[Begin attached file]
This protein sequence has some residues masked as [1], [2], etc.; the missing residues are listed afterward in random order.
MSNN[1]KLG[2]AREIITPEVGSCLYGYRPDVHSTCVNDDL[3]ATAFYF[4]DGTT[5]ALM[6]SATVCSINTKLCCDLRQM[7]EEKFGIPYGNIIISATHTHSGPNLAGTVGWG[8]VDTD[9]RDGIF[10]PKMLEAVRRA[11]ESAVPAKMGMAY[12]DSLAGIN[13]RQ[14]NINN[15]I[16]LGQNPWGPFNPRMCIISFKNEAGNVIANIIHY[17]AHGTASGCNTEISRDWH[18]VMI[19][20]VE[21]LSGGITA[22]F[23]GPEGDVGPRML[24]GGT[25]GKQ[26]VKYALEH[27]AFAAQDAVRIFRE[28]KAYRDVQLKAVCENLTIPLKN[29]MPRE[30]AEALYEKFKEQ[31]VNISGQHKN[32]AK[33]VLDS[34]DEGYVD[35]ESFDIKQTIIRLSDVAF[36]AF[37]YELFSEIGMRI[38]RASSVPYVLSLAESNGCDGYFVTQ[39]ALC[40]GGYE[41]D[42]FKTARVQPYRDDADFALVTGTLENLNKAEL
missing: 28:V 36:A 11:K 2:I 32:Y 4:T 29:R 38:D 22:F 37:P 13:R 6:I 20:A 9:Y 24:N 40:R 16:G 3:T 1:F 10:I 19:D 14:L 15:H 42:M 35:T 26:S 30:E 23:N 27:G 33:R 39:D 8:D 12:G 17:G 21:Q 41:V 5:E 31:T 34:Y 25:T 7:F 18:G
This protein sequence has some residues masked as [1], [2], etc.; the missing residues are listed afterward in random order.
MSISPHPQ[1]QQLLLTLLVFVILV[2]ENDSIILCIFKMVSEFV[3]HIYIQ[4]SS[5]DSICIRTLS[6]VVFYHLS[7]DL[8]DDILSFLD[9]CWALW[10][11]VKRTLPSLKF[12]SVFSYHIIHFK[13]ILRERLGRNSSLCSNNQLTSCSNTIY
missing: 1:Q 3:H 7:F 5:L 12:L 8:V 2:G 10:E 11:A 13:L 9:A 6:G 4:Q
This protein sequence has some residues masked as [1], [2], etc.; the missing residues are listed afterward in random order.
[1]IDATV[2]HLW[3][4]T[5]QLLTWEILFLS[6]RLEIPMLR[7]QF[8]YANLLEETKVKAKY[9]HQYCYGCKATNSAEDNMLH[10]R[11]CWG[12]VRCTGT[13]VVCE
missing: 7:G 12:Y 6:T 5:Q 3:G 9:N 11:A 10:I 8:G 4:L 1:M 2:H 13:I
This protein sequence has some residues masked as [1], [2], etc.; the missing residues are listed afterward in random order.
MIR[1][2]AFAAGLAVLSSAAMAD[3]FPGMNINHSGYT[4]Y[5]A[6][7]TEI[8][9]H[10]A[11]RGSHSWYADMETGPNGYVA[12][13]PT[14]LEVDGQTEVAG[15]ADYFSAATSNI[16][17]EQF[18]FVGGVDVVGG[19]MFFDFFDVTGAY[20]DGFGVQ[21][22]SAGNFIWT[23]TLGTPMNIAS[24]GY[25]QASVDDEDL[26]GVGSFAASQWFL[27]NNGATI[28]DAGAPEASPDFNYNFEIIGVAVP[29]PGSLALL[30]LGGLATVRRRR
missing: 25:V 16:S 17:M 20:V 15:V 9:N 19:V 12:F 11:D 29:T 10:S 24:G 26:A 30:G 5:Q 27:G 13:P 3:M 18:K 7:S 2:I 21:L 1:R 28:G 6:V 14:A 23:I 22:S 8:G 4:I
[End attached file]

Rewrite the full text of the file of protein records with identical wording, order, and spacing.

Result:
This protein sequence has some residues masked as [1], [2], etc.; the missing residues are listed afterward in random order.
MSNN[1]KLG[2]AREIITPEVGSCLYGYRPDVHSTCVNDDL[3]ATAFYF[4]DGTT[5]ALM[6]SATVCSINTKLCCDLRQM[7]EEKFGIPYGNIIISATHTHSGPNLAGTVGWG[8]VDTD[9]RDGIF[10]PKMLEAVRRA[11]ESAVPAKMGMAY[12]DSLAGIN[13]RQ[14]NINN[15]I[16]LGQNPWGPFNPRMCIISFKNEAGNVIANIIHY[17]AHGTASGCNTEISRDWH[18]VMI[19][20]VE[21]LSGGITA[22]F[23]GPEGDVGPRML[24]GGT[25]GKQ[26]VKYALEH[27]AFAAQDAVRIFRE[28]KAYRDVQLKAVCENLTIPLKN[29]MPRE[30]AEALYEKFKEQ[31]VNISGQHKN[32]AK[33]VLDS[34]DEGYVD[35]ESFDIKQTIIRLSDVAF[36]AF[37]YELFSEIGMRI[38]RASSVPYVLSLAESNGCDGYFVTQ[39]ALC[40]GGYE[41]D[42]FKTARVQPYRDDADFALVTGTLENLNKAEL
missing: 28:V 36:A 11:K 2:I 32:Y 4:T 29:R 38:D 22:F 37:P 13:R 6:I 20:A 9:Y 24:N 40:R 16:G 3:T 1:F 10:I 19:D 14:L 15:H 42:M 35:T 26:S 30:E 23:N 27:G 33:R 39:D 8:D 12:G 17:G 21:Q 41:V 5:E 31:T 34:Y 25:T 7:F 18:G
This protein sequence has some residues masked as [1], [2], etc.; the missing residues are listed afterward in random order.
MSISPHPQ[1]QQLLLTLLVFVILV[2]ENDSIILCIFKMVSEFV[3]HIYIQ[4]SS[5]DSICIRTLS[6]VVFYHLS[7]DL[8]DDILSFLD[9]CWALW[10][11]VKRTLPSLKF[12]SVFSYHIIHFK[13]ILRERLGRNSSLCSNNQLTSCSNTIY
missing: 1:Q 3:H 7:F 5:L 12:L 8:V 2:G 10:E 11:A 13:L 9:A 6:G 4:Q
This protein sequence has some residues masked as [1], [2], etc.; the missing residues are listed afterward in random order.
[1]IDATV[2]HLW[3][4]T[5]QLLTWEILFLS[6]RLEIPMLR[7]QF[8]YANLLEETKVKAKY[9]HQYCYGCKATNSAEDNMLH[10]R[11]CWG[12]VRCTGT[13]VVCE
missing: 7:G 12:Y 6:T 5:Q 3:G 9:N 11:A 10:I 8:G 4:L 1:M 2:H 13:I
This protein sequence has some residues masked as [1], [2], etc.; the missing residues are listed afterward in random order.
MIR[1][2]AFAAGLAVLSSAAMAD[3]FPGMNINHSGYT[4]Y[5]A[6][7]TEI[8][9]H[10]A[11]RGSHSWYADMETGPNGYVA[12][13]PT[14]LEVDGQTEVAG[15]ADYFSAATSNI[16][17]EQF[18]FVGGVDVVGG[19]MFFDFFDVTGAY[20]DGFGVQ[21][22]SAGNFIWT[23]TLGTPMNIAS[24]GY[25]QASVDDEDL[26]GVGSFAASQWFL[27]NNGATI[28]DAGAPEASPDFNYNFEIIGVAVP[29]PGSLALL[30]LGGLATVRRRR
missing: 25:V 16:S 17:M 20:V 15:V 9:N 19:V 12:F 11:D 29:T 10:S 24:G 26:A 30:G 5:Q 27:G 13:P 3:M 18:K 7:S 2:I 21:L 1:R 28:G 6:V 14:A 23:I 22:S 8:G 4:I